Enceladus: a song of ice and tides

An artist impression of Cassini diving into Enceladus water plumes. credit: NASA/JPL

Cassini will terminate its 20-odd-years-long mission in September. But it’s determined to go out with a bang. In yesterday’s press conference, NASA announced that the probe, during a 2015 flyby of Saturn’s moon Enceladus, found clues that the ocean within the icy moon has almost all we think it needs to spark life.

Enceladus is a fascinating world, with an ice version of Earth’s tectonic activity. Like Earth, Enceladus has volcanoes on its surface, but they spew water, which is what Cassini investigated. Instead of magma, in fact, its surface floats on a gigantic salty ocean. This ocean, NASA announced, seems now the place to go look for life in our solar system.

An illustration of the interior of Enceladus: its icy crust, rocky core and liquid ocean in between. credit: NASA/JPL-Caltech

But that is way off the habitable zone! Shouldn’t Enceladus and all the other ocean worlds be frozen solid all the way through?

They might just escape an icy death using an unusual tool: tides. For astronomers, tides are the difference between gravitational pulls on different sides of a planet or moon. For example, one side of Enceladus is closer to Saturn than the other, so it feels a little more gravity. Since it pulls more on one side than the other, the tidal force stretches Enceladus.

As Enceladus moves around, it gets stretched and pulled in ever-changing ways. So its crust and its interior have to rearrange themselves all the time under this force, parts move and slip on each other. The friction warms the planet up, in a process called tidal heating.

It happens to Earth as well, of course, with tidal forces from the Moon and the Sun. But our planet has an enormous amount of heat left over from its formation, enough to melt rock into magma. Tidal heating doesn’t do much here.

To keep this heat in, Enceladus’ ocean has another unusual ally: the kilometers-thick ice crust over it. Ice is a pretty good thermal insuator, and acts like a giant blanket around the ocean, keeping the freezing void out and precious heat in.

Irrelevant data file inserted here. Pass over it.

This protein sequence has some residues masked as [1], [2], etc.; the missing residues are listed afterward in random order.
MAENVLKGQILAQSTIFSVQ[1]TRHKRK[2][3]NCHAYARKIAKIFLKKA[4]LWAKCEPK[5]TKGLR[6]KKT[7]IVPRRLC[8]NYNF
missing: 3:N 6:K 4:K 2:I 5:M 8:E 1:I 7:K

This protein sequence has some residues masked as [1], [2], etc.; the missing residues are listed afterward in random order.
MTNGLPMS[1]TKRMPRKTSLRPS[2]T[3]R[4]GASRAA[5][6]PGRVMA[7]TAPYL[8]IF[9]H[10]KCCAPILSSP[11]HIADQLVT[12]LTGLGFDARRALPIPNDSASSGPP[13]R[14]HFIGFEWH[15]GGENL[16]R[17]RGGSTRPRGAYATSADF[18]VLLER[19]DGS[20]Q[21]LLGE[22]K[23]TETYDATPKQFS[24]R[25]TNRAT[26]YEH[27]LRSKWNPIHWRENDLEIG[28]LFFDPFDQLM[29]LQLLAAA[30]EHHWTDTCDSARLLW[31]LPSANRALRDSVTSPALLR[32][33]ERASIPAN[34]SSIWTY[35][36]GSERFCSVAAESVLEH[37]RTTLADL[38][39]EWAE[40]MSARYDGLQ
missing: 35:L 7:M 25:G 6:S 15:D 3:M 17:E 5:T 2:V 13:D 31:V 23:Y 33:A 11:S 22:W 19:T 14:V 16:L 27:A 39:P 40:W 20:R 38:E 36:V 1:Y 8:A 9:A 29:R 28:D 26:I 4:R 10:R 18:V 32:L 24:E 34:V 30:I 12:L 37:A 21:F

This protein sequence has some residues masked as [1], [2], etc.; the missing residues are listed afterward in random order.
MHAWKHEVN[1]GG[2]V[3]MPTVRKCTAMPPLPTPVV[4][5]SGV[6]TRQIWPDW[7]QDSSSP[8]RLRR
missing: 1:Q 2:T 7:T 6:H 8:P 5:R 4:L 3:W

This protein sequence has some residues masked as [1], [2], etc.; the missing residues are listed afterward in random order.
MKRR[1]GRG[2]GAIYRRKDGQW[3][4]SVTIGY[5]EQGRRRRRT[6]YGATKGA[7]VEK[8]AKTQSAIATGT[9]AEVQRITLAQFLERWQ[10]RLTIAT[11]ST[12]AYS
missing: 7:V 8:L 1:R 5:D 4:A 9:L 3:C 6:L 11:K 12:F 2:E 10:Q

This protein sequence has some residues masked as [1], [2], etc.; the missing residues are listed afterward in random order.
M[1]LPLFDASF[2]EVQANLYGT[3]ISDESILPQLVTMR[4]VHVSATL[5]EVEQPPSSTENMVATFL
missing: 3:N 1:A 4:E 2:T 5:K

We always focus on what sort of atmosphere planets must have to harbor life, or how far they have to be from cold, dim stars. But it might turn out that a big fat ice cover and powerful tides might go quite some way.

If you want more
  • NASA, as usual, put together a great package with al lot of info on Enceladus and other ocean worlds
  • While sufficient to keep oceans all over some of Jupiter’s moons, tidal heating doesn’t seem to be enough to maintain an ocean around all of Enceladus

Cover photo: CC0 Tilgnerpictures/pixabay

Why galaxies are flat (and Earth isn’t)

The universe teems with flat stuff. Most galaxies, including the Milky Way, are quite flat and (relatively) thin pancakes of stars. All planets of the solar system (real planets, not Pluto) orbit pretty much on the same plane. Unsurprisingly, it’s no coincidence.

The plane along which all (real) planets orbit around the Sun. credit: pics-about-space.com

The plane along which all (real) planets orbit around the Sun. credit: pics-about-space.com

Galaxies and star systems form the same way: coagulating clouds of gas—though at obviously different scales.

Imagine throwing a plume of gas or atoms in space. Push them in random directions: some one way, some another, some up, some down. Unless you cheated, they bump into each other and, because of gravity, clump together. When the atoms didn’t collide head-on (ie, most of the times), these clumps spin. Clumps themselves attract each other and collide into bigger spinning blobs.

After each collision, the atoms and chunks of atoms align, canceling out all of their opposing motion, but keep spinning (in fancy physics terms, it’s called angular momentum conservation). You can see the blobs in the video up here as a forming galaxy seen from “above”.

Slowly but surely, the whole cloud flattens to a plane. If it’s a galaxy, it forms stars on that plane, whereas in the Solar System it became that begot the orbital plane.

Other planetary systems and galaxies spin too, but each inclined its own way, because they formed from different clouds of gas.

A lot of galaxies, photographed by the Hubble Space Telescope. They’re spinning in every which way. Credit: NASA/wikimedia

But if planets and stars also form by congealing gas, why aren’t they flat as well?

The reason is that planets and stars are much denser than galaxies. Being closer to each other, their clumps of gas feel a stronger gravitational pull to the center of the blob, that wins over the mechanism that would keep them flat. So planets and stars become spheres.

Saturn formed across all the stages: most matter coalesced in the huge (clearly spherical) planet, but a little formed some of its many more or less round moons, finally the last faint leftovers ended up as the iconic, extremely flat rings.

Round, flat, round: Saturn, its rings, and four of its many moons. Credit: NASA/wikimedia

If you want more
  • A long but excellent post on planets, galaxies, and roundness by the great Neil DeGrasse Tyson
  • Minutephysics has a cool video that explains this more technically, and shows why it can only happen in a 3D universe


Cover photo: CC0 WikiImages/pixabay